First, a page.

11 Tips for your first Triathlon
It won’t be an exaggeration if we say that triathlon is one of the fastest growing sports in the world. Participating in your first triathlon is always full of excitement; it’s just like having your first kiss because you’ll never get another like it.
What you need to know here is that this game is growing very fast. Each year a remarkable number of 2 million competitors take part in this race.
Having a perfect shape isn’t necessity to take part in a triathlon race; all you need is a clean bill of health. Spend some time brushing up on your skills if you’re not a natural swimmer, runner or biker. Look for a local race that’s at least 8 weeks away after getting ready to start an overall training program.
A good mixture of strength, endurance and speed work should be included in your training program – but beware of going crazy and trying to do too much too soon. You must care for you work and family life too allowing sufficient recovery time between workouts.
- Make sure to apply the sunscreen 5 minutes before you go for body marking if you wear one. The ink is degraded if you if the lotion and sprays are applied immediately before or after marking as they cause smearing and fading.
- Count how many rows separate it from the exits when you rack your bike pre-race and don’t forget to mark it on the back of your hand. Count out loud how many rows you’ve passed when running from the swim or after your bike leg until you reach your spot. It will help you find your spot easier amidst the hundreds of bikes.
- Start with some easy strokes if you’re able to warm up in the water before the swim start, but don’t forget to send the signal to your brain and body that it’s time to go, by adding a few seconds of harder efforts toward the end of your warm-up.
- Don’t flip on your back and gasp for air in any panicking situation. Instead, blow bubbles in the water while slowing your swimming. You know how you’re told to breathe in a paper bag while you’re hyperventilating? This is the aquatic equivalent.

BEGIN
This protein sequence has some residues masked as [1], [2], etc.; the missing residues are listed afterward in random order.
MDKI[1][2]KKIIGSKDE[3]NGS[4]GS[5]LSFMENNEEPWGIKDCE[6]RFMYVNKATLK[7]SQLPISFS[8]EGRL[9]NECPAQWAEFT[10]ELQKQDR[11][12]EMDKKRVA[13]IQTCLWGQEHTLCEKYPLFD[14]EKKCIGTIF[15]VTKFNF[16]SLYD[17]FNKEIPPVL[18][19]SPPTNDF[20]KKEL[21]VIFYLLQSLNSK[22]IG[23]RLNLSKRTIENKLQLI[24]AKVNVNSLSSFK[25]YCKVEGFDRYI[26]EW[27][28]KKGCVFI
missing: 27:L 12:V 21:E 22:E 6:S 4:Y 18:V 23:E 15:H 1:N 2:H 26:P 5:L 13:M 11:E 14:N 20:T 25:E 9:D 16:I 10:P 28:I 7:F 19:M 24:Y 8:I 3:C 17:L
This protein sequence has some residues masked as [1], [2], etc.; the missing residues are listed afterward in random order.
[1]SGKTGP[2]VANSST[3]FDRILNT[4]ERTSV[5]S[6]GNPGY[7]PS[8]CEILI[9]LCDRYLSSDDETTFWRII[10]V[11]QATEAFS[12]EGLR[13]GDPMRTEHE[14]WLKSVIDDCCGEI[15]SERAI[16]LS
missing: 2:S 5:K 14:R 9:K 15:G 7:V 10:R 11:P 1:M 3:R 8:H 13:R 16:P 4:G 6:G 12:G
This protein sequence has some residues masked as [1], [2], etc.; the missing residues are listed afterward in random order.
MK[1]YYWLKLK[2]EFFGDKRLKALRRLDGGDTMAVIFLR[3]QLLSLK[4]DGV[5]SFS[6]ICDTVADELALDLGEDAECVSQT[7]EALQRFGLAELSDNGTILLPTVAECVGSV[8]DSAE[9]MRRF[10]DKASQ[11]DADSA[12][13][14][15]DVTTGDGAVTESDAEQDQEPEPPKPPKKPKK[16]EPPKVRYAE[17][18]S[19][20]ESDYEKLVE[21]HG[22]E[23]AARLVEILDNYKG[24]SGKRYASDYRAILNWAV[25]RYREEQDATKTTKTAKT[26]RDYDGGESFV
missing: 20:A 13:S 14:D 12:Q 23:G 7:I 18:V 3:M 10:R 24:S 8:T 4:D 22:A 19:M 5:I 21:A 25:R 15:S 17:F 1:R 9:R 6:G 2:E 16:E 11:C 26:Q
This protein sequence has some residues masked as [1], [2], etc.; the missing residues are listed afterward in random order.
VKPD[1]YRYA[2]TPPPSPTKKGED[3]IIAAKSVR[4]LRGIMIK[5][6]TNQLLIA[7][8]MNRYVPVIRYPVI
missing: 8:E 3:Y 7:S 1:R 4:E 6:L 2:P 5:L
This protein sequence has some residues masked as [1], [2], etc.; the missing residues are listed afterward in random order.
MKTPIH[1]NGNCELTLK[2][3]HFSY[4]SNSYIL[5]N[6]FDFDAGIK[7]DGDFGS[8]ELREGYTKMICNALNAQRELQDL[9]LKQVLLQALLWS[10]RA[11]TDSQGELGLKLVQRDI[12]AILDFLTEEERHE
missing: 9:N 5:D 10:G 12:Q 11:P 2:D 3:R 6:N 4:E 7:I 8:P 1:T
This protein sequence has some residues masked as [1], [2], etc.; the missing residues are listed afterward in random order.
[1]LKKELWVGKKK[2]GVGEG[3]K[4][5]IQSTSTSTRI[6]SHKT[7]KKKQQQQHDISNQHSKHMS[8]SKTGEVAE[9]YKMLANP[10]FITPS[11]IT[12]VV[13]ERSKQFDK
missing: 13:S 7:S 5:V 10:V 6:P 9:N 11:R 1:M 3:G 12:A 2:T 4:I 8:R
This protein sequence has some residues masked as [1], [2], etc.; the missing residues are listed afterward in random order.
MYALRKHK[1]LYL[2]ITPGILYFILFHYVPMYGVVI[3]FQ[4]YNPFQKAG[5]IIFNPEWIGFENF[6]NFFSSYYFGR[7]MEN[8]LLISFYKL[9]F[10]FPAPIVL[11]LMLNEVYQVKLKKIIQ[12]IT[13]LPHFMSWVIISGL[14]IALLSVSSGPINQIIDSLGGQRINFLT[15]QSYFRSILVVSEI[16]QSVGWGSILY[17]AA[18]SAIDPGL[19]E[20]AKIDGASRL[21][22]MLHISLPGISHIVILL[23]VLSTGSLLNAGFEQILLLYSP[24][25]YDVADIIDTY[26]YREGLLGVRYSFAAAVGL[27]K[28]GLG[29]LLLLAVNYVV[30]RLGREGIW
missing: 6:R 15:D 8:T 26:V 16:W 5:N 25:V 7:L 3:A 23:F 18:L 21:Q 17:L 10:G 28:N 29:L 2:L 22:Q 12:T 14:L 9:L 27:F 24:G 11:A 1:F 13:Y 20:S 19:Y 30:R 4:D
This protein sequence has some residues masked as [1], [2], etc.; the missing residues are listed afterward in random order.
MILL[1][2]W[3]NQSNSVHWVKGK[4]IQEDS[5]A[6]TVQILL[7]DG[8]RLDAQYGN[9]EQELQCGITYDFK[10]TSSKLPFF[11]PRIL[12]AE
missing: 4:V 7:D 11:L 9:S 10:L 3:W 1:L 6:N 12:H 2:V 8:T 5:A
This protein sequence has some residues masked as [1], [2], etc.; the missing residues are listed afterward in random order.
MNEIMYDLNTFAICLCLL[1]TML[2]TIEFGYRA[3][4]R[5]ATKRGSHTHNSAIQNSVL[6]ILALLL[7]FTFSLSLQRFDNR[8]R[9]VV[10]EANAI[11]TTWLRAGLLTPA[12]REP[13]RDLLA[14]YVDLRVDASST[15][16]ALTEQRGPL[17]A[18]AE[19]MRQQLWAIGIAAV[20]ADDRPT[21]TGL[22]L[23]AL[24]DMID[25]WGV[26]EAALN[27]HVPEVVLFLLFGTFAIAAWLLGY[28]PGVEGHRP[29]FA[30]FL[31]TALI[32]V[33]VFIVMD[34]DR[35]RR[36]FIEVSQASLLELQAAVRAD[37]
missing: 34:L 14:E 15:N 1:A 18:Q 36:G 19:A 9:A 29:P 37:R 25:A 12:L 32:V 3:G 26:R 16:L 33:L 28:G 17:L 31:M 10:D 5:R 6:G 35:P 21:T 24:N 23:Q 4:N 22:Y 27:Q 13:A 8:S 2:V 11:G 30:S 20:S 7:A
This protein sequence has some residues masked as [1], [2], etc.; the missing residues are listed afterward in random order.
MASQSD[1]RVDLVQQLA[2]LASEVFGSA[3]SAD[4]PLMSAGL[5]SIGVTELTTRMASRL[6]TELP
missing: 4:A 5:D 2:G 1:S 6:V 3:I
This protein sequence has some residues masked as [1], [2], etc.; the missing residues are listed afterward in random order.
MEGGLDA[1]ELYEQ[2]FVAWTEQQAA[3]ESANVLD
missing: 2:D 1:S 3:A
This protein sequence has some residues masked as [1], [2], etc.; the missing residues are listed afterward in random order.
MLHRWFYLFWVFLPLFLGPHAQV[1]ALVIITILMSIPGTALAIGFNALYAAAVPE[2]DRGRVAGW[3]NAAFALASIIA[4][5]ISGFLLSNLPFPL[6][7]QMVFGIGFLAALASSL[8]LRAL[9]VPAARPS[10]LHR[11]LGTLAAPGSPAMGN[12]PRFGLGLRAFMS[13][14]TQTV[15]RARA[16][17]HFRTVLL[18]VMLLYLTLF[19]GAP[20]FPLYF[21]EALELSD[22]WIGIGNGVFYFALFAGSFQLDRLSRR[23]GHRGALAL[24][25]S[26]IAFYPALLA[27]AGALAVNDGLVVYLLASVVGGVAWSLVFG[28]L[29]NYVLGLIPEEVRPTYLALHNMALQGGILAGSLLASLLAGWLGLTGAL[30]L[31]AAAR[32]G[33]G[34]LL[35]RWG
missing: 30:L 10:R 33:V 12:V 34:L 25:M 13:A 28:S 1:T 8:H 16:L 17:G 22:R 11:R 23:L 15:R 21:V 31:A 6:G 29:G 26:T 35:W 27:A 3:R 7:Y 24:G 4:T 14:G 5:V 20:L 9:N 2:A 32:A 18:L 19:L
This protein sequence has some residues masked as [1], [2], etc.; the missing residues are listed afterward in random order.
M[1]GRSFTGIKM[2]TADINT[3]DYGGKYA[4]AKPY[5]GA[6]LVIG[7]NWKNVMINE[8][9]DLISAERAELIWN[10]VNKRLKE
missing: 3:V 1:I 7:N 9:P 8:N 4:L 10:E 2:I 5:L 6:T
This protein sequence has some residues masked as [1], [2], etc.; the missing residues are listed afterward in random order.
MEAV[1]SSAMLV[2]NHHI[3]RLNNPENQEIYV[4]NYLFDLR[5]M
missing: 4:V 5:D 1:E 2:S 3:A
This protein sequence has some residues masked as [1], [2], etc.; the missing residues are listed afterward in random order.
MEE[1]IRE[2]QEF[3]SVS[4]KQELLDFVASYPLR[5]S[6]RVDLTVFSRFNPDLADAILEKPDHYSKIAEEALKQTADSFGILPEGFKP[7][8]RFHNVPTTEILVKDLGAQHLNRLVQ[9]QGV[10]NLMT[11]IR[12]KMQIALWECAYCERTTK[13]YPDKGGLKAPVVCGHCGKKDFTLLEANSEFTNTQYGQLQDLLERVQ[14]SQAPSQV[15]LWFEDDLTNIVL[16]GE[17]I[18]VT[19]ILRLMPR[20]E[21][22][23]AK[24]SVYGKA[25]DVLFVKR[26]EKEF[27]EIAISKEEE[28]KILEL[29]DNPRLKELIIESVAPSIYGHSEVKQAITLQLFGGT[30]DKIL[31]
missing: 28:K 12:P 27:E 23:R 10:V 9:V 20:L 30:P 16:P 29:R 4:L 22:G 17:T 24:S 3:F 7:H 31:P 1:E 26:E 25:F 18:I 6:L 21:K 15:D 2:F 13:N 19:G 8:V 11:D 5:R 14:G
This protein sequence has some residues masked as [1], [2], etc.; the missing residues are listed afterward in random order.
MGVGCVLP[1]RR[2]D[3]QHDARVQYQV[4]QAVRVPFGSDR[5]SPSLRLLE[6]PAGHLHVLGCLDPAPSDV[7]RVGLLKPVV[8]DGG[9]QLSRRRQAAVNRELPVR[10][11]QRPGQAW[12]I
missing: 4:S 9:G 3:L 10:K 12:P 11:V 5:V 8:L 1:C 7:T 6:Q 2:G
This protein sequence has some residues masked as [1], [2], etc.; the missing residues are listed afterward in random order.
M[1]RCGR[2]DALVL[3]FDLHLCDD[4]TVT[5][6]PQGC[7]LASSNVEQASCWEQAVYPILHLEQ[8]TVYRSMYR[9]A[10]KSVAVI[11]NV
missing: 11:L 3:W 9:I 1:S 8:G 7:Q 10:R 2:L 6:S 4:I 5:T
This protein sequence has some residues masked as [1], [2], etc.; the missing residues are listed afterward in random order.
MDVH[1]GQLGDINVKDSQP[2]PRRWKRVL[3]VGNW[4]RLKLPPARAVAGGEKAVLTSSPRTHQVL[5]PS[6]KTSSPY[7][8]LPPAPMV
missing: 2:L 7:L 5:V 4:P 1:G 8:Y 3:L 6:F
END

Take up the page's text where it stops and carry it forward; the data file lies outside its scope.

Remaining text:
- Don’t stop swimming at the end of the swim just because of you the bottom of the lake! Instead, let your fingers brush the ground before you stop swimming, then push yourself up and exit the water. It’s quicker than trying to run through armpit-deep water.
- Put on a helmet to avoid fumbling and penalties while you run in and out of transition before you take your bike off the rack in T1, and remember to take it off once you’ve returned the bike to the rack in T2.
- Buy a race belt if you’re afraid of forgetting your bib number in transition. Turn the number to your back when you’re riding, and slide it around to your front for the run.
- Place the small, loose bike items such as gels, race bib, and sunglasses into your helmet pre-race. The chances of missing them in your helmet are less (as opposed to lying on the ground).
- Before placing the socks in your transition setup try to roll them down to the toes, if you wear them on the bike or run. This step can save you time in transition, as it’s hard to tug socks onto wet and sweaty feet.
- We would recommend you to carry at least two bottles of water on your bike. Mostly only one bottle is enough for a sprint triathlon, but it’s better to keep a backup as possibilities are there that you might drop a bottle somewhere on the course.
- Pinch the lip of the cup to drink from a cup while running so it forms a spout. Thus you can easily direct the water into your mouth with less dribbling.